There also will be another big block representing your optical drive, but it won't have separate Partitioning blocks inside it.
Now, there should be a big block representing your second hard drive unit, and its left end will have a small block with a label like "Disk_1", its size, etc. To the right will be a sub-block representing its major Partition, just like the other drive that has the C: Partition on it. Big question here: does the second drive's big Partition block show you its letter name, like E:? If not, Windows does not have a name for it and cannot use it. In that case, RIGHT-click on the Partition block and choose from the menu to Change its Name. Give it any letter name not already in use. Exit out of Disk Management and reboot your machine so Windows can start to use that new name. This may have solved your problem and My Computer may now see the second drive. If not, go back into Disk Management and look again at that second drive block in the lower right pane. Post here what it says about the disk and its Partition, and maybe that info will help us figure out what to do next.
Thanks for the info. I have successfully booted up my computer with the drive connected. I have used Windows device manager to attempt to diagnose my problem. My device manager tells me that my hard drive is working properly and the driver for this device is the latest driver. But when I attempt to diagnose the problem further, my computer will freeze up. Even though windows device manager sees my hard drive, when I try to use my computer to access it. The drive never shows up at all, it just is not there.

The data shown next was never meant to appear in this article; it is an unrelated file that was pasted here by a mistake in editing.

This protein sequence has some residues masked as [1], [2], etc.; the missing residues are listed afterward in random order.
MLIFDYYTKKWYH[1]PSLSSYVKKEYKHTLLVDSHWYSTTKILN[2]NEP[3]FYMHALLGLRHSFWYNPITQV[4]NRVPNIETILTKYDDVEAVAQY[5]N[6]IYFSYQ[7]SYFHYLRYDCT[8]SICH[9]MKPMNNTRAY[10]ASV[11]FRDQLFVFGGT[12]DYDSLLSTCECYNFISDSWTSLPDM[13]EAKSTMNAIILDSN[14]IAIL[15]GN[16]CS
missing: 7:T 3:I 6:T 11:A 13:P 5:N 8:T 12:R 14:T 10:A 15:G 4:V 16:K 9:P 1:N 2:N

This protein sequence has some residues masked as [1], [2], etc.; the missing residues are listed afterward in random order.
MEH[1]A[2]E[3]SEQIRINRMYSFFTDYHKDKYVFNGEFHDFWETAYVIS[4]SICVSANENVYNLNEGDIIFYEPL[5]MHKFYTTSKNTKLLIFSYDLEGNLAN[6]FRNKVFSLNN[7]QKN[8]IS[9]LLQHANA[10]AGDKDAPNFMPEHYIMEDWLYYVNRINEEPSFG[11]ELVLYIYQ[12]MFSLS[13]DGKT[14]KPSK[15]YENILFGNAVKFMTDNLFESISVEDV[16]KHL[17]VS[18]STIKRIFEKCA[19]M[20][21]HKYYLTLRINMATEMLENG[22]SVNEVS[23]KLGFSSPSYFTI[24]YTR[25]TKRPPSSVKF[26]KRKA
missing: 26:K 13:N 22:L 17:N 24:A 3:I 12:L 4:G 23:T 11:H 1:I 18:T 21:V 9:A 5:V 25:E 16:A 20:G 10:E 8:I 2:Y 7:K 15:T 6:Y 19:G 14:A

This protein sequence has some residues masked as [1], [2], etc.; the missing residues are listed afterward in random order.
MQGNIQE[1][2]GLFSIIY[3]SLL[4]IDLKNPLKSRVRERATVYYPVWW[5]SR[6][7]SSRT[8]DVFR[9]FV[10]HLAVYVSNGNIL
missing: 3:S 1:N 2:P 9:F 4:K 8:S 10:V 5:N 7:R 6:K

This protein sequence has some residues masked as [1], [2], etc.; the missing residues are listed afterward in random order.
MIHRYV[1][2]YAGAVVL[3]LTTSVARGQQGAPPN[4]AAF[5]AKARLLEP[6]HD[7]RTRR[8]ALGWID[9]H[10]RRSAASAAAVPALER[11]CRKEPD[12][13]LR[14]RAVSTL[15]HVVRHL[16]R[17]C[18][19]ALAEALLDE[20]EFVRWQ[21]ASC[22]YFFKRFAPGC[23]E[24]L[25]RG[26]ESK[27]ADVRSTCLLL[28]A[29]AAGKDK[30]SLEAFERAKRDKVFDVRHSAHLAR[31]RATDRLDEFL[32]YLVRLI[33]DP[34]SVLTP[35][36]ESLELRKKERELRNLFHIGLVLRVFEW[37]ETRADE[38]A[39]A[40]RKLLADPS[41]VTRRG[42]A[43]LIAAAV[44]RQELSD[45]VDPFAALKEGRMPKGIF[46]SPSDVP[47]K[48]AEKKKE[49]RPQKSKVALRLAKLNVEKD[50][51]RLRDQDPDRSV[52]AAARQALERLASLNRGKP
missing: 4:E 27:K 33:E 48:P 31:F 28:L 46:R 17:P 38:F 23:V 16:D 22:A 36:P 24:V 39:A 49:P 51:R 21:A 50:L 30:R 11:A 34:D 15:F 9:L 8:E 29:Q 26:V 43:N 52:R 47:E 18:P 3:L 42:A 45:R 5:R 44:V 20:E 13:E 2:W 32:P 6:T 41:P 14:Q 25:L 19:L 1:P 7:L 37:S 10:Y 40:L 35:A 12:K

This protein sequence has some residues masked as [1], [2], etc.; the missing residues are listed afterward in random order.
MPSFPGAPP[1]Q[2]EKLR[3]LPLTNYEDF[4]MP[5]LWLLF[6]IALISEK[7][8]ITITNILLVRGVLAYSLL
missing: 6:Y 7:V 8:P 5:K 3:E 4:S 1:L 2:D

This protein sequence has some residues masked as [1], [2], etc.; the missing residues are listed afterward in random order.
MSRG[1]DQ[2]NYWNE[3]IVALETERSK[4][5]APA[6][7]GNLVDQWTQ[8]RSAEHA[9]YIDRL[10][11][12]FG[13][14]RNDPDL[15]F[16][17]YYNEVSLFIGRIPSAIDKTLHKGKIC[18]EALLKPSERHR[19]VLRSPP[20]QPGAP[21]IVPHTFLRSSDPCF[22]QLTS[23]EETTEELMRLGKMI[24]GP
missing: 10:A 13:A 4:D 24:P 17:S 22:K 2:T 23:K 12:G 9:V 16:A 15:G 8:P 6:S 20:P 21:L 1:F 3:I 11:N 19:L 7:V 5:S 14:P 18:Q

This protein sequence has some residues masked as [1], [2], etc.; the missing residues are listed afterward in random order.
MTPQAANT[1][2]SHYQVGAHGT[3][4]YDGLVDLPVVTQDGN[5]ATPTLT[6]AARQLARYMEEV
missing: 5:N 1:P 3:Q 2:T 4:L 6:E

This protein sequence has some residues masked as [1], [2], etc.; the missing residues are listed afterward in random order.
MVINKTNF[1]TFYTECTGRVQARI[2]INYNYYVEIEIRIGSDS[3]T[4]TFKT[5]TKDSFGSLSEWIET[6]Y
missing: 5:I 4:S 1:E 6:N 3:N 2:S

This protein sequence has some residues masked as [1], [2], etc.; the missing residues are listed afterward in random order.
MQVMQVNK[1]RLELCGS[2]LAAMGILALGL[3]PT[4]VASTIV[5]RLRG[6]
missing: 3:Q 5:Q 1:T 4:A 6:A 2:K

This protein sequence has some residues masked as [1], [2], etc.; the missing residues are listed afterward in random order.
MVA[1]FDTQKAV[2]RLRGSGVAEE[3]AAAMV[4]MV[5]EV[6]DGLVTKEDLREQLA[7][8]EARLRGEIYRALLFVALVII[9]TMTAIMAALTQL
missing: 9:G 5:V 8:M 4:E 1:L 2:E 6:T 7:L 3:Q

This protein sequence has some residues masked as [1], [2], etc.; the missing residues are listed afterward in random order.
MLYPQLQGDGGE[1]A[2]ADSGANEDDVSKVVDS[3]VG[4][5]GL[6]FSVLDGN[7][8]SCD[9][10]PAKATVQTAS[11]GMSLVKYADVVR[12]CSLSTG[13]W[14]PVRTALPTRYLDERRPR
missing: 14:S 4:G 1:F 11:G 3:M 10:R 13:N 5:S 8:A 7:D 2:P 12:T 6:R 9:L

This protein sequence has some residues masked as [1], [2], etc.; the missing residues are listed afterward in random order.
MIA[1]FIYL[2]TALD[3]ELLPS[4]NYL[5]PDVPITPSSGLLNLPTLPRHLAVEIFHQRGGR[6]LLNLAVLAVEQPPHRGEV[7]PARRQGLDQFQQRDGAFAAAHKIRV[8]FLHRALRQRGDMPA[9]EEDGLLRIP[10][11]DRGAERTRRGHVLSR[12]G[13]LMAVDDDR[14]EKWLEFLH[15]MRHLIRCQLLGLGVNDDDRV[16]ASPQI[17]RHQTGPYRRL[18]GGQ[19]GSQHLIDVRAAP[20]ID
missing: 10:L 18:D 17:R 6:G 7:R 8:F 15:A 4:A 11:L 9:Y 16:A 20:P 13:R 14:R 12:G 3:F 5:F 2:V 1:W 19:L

I am going to try to use my Western Digital diagnostics disk with only the problem hard drive hooked up to see if
1. it sees the drive and
2. see if it can check for corrupt files structure if it does see it. and
3. try to correct my problem if it finds one.
I will post my results. I simply do not want to loose all my back up files if at all possible. Also I have several folders of family photos that will be lost if I can not recover this drive. Some of my father who has passed. Stupid me did not save those pictures on a disk. Thought my back up drive was secure.
I applaud your plan to use the WD diagnostics disk to check the drive for hardware trouble. There may be problems that can or cannot be fixed, but I suspect your drive is not really in trouble.
After you get that done and the drive is OK, start back with using Disk Management to investigate the situation. It will show you details that Device Manager will not, because Device Manager can only show you things for drives that windows understands fully. Disk Management, as I said, also has some tools for fixing some of the problems you can identify there.
For the hardware checking, use the WD diagnostics you got - I think the package is called Data Lifegard. But after you are satisfied that there are no unresolved hardware issues with this drive unit, we're back to Windows software issues. For this I am referring to Disk Management, built into Windows. Re-read my post of Dec 23, starting at third paragraph, on how to get into it and use it.